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Some of the Best IT Jobs are in Canada’s Financial Sector

 

Frances McCart By Frances McCart,
Vice-President, Business Development at Eagle

Interested in a Technology Career in the Banking Industry? Get an Exclusive Invitation to an IT Networking & Hiring Event in Toronto

Some of the Best IT Jobs are in Canada's Financial SectorForget everything that you thought you knew about working in a big bank’s Technology Group. The financial world has changed and FinTech is driving the way they do business!

The traditional banking model is undergoing massive change. Banking clients expect more from their banks than ever before so getting the right technology in place is more critical now than ever. Being ahead of the game in technologies including AI, mobile apps, data analytics and cloud computing is a huge differentiator for banks and is essential in gaining an edge over their competitors.

In the past, banks followed and implemented the latest technologies as they were released. Now, Canadian banks are actively involved in building the latest technologies. Rather than sitting on the sidelines and waiting, they’re putting themselves at the forefront of change by getting involved with technology labs like Communitech, MaRS Discover District, OneEleven and DMZ.  Several banks have also launched digital factories and innovation labs of their own to help cultivate ideas that address clients’ needs, as well as streamline processing all with a focus on technology.

Eagle works with all of Canada’s top banks and in the past year, we have seen a massive influx of both contract and permanent opportunities with their technology groups.  The focus has changed from merely acquiring the latest technology to leading technology innovations. Banks offer ambitious techies the opportunity to lead the way with new developments in AI and blockchain, and be part of creating new software.

For instance, many banks are employing an increasing number of software engineers.  The engineers and developers work in an active DevOps environment where code can be deployed in months… and sometimes even weeks.  The technology world, in large part due to FinTech, has changed and the Banks are evolving with it. Teams are agile and work in cross functional groups. The technology environment within today’s banks resembles the environments traditionally associated with Silicon Valley companies such as Google.

There are great career opportunities at all of Canada’s major banks.  Many offer hard core technology resources the chance to be part of a culture shift and take their career to the next level, while being supported by institutions with long histories and sound financial backing.

Eagle is currently working with a major banking client to build an exclusive guest list for an upcoming IT networking and hiring event. As well as the opportunity to meet with the organization’s top hiring executives, attendees will enjoy the opportunity to hear from industry-leading guest speakers and gain preferred access to current full-time job openings in technologies such as quantitative analytics and financial services applications. For the opportunity to attend this event, complete this quick online form.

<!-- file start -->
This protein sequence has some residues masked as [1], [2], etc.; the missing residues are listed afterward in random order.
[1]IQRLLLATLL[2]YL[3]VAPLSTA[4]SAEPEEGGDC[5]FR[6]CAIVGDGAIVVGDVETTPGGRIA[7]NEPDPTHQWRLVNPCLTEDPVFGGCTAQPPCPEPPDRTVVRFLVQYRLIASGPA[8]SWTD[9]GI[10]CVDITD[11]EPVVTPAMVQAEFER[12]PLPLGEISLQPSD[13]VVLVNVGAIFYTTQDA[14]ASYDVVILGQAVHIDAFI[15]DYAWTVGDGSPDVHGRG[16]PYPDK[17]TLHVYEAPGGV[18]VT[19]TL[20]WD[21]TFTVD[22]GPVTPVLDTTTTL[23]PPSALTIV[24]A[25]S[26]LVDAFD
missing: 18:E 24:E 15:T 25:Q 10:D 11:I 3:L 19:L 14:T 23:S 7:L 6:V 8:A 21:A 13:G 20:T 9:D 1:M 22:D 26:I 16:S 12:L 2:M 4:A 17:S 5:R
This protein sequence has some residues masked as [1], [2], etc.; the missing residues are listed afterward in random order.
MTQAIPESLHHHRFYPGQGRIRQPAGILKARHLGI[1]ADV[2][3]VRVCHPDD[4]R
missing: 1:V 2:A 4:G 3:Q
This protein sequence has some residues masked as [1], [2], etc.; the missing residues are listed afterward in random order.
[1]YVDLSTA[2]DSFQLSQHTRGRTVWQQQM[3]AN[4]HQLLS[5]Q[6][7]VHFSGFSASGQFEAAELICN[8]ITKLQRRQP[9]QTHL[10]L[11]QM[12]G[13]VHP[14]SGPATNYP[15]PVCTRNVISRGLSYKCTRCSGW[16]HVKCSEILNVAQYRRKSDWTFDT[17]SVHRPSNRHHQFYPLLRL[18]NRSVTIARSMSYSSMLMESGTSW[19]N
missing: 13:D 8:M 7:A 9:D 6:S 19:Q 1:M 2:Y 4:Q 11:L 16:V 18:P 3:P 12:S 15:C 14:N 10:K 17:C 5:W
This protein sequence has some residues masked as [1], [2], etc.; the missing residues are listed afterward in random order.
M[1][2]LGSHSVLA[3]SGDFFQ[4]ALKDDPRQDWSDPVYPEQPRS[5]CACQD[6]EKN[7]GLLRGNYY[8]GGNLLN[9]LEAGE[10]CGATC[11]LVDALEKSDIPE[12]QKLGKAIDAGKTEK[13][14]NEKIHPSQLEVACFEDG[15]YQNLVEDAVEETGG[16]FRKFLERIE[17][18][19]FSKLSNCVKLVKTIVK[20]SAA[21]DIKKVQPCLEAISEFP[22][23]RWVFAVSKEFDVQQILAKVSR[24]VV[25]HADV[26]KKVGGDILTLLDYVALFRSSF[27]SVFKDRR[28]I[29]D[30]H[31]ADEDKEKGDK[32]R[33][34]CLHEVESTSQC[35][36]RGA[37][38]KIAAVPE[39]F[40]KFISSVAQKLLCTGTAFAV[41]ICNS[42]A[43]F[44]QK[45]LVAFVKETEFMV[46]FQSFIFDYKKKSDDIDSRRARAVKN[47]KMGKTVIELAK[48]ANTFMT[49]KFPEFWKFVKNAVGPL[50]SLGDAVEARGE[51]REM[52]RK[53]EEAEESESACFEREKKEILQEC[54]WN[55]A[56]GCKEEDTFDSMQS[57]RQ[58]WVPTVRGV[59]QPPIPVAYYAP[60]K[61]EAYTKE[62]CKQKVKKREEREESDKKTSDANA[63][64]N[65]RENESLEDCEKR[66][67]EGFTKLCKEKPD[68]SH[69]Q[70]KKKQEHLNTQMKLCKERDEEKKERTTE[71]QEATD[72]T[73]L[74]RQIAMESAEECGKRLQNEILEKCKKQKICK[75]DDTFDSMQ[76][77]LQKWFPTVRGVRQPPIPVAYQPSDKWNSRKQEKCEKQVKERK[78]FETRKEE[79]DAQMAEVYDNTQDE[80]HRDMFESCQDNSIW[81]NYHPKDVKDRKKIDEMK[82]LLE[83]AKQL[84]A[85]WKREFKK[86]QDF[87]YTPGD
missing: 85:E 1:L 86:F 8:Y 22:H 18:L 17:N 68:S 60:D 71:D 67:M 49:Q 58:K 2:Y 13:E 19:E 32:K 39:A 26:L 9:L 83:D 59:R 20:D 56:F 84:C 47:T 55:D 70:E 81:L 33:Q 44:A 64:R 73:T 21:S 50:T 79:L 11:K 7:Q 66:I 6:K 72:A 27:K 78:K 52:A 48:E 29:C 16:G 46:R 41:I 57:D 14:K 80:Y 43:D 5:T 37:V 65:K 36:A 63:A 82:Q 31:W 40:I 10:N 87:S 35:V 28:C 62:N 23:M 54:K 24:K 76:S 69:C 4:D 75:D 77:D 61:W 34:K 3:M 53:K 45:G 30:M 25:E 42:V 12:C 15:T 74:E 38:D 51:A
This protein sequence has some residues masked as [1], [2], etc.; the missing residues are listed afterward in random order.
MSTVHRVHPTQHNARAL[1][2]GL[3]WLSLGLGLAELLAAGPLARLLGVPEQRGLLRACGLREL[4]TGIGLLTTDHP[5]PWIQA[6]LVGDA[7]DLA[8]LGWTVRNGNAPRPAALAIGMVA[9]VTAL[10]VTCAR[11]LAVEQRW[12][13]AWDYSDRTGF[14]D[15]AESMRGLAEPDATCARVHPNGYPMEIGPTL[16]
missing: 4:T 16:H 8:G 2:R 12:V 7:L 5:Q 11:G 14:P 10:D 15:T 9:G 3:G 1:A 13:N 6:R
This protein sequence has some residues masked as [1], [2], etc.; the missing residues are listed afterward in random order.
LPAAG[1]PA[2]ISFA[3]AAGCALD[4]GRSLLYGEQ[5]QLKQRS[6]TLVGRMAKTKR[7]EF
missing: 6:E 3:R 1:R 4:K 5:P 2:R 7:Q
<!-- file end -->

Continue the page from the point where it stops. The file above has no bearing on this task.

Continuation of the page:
Exciting times are ahead within the technology groups in all of Canada’s major banks.  When you consider your next job move, take a fresh a look at this exciting industry.  You may find your own little part of Silicon Valley on Bay Street.

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3 Reasons Why You Need a Business Bank Account

This post by Nellie Akalp originally appeared on the Freshbooks Blog in February 2017

Keeping It Professional: 3 Reasons Why You Need a Business Bank AccountAs a small business owner or freelancer, you probably encounter a lot of overlap between your business finances and personal finances. On the surface, it seems simpler to just have one bank account—after all, it’s a centralized place to keep tabs on client payments that come in, and personal and business expenses that go out.

However, there are several reasons why you must separate your business finances from your personal finances. For one, having a business bank account will separate itself from your personal assets, while streamlining your tax records. But that’s not all. Below are the three reasons why opening a business bank account is crucial for your business and your financial sanity.

Reason #1: A Business Bank Account Keeps the “Corporate Veil” Intact to Protect Your Personal Assets

Many small business owners form a limited liability company (LLC) or corporation because it helps shield their personal assets from things that might happen in the business—for instance, if the business is sued or can’t pay its debts. This is known as a “corporate veil” since it forms some separation between the business owner and the business.